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Over the Counter: Issue No. 10

Media coverage of Sven Beckert's Empire of Cotton continues: Beckert has an essay focusing on the book in The Atlantic and is interviewed by Diane Rehm on NPR.

BackStory has an interesting episode on the railroads and the standardization of time zones, "High Noons."

The World Economic Forum blog features an essay by Simon Ville, professor of economic and business history at the University of Wollongong, on "Why We Need to Teach Economic History."

Jeremy Adelman and Jonathan Levy describe "The Fall and Rise of Economic History" in a recent Chronicle Review issue (this is gated, but viewable at the Chronicle by those whose institutions subscribe, or here, in an ungated copy).

Congratulations to Jennifer Klein of Yale University, who has been awarded the 2014 Hans Sigrist Prize by the Hans Sigrist Foundation at the University of Bern in Switzerland for her contribution to the field of “Women and Precarity: Historical Perspectives.”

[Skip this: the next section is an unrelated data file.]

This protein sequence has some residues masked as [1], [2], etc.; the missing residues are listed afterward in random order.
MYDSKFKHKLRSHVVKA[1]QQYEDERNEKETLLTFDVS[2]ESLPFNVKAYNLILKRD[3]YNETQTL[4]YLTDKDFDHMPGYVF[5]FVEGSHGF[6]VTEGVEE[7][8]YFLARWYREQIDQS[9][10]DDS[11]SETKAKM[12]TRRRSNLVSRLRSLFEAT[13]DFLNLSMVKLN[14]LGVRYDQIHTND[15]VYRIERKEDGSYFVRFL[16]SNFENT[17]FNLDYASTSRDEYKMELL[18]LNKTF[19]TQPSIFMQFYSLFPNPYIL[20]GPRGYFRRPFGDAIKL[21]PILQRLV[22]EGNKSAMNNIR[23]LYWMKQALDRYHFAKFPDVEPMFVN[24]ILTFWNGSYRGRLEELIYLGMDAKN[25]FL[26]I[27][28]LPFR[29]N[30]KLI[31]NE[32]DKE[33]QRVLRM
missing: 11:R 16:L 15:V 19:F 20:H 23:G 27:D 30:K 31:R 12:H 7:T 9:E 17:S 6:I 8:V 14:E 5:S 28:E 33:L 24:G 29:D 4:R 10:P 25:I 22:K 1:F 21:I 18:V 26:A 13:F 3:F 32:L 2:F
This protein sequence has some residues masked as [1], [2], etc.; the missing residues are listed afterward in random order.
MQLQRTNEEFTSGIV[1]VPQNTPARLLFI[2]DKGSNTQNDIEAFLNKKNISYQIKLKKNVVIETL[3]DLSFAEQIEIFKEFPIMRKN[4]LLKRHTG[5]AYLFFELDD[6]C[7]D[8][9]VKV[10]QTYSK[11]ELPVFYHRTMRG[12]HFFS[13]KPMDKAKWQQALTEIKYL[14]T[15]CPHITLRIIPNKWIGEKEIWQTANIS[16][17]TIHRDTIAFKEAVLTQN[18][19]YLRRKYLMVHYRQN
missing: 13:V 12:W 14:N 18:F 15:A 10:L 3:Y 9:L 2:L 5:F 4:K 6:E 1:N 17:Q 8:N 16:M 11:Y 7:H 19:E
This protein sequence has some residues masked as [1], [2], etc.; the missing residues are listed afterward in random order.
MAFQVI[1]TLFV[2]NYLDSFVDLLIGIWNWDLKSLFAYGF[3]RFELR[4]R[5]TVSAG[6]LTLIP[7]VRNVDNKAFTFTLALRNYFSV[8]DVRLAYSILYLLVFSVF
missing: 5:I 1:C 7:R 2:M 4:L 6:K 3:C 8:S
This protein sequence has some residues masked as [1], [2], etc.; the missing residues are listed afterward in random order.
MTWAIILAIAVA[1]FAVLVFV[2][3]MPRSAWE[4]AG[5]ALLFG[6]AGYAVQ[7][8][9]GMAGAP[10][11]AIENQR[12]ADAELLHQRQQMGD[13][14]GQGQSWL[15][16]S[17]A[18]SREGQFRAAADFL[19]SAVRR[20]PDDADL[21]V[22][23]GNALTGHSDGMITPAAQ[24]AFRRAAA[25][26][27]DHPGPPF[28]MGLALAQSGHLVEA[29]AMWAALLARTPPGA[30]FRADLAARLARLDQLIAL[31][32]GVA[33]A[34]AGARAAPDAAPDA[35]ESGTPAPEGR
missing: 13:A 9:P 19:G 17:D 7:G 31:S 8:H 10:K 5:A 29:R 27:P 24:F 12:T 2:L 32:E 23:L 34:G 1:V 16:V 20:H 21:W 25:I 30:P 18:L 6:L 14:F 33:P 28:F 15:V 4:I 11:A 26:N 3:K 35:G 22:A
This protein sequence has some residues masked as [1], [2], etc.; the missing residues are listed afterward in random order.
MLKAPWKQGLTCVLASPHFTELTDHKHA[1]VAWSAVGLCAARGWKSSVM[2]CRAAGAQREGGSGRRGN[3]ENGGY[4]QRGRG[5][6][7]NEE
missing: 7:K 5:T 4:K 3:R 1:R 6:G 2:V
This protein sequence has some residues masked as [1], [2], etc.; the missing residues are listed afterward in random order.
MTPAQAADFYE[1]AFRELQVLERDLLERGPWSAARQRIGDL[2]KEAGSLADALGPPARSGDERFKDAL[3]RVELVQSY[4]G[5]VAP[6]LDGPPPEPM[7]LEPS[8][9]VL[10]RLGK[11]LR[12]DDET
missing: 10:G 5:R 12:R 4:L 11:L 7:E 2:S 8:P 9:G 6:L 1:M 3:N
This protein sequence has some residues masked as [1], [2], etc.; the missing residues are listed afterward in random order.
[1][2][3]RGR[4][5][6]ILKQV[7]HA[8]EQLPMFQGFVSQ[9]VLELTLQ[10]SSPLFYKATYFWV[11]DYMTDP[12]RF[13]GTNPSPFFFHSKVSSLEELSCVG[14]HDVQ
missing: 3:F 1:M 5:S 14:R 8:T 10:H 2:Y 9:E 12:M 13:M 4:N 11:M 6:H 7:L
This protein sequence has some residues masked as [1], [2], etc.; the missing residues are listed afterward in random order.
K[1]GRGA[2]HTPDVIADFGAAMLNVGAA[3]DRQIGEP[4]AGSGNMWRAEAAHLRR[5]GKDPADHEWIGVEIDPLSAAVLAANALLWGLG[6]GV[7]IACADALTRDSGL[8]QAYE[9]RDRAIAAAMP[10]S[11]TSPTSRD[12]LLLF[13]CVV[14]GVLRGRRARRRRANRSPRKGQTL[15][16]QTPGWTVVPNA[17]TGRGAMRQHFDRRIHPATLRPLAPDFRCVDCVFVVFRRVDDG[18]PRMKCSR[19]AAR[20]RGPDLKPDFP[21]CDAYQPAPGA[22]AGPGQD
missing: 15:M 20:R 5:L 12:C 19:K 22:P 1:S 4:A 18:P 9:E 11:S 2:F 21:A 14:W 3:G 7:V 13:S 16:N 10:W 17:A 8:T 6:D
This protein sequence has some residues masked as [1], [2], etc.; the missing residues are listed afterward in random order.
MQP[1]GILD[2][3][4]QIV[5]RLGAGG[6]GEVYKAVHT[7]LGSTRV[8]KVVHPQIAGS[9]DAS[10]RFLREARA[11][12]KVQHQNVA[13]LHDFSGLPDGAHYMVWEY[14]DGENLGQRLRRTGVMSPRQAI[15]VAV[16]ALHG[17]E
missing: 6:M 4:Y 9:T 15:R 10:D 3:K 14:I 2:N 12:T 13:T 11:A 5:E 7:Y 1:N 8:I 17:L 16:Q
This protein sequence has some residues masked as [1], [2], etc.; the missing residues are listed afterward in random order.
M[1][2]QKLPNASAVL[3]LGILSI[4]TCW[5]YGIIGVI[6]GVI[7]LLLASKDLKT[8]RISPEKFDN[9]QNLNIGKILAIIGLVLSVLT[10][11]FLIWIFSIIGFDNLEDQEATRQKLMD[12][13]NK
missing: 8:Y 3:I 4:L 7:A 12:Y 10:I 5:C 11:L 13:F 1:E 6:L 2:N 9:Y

We regret to report the passing of well-known economic historian John Allen James. Several of his colleagues have posted an extended Scholarly Remembrance on EH.Net, accompanied by a bibliography of his work.

Jessica Lepler of the University of New Hampshire is interviewed in the "Ask the Author" segment of the current issue of Common-Place about her book, The Many Panics of 1837 (Cambridge University Press, 2013).

The December 19 issue of the Boston Globe features a long article on the "Ice King," Frederic Tudor. It quotes, among others, Jonathan Rees of Colorado State University at Pueblo, author of Refrigeration Nation (Johns Hopkins University Press, 2013).

Hagley Library's SoundCloud series, "Stories from the Stacks," recently featured Emily Buchnea on merchant networks in the Anglo-Atlantic world.

The UK's National Railway Museum has put up a web exhibit on "Railway Safety since 1913," based on research by Mike Esbester of the University of Portsmouth; one can also read Esbester's discussion of his research on the NRM blog.

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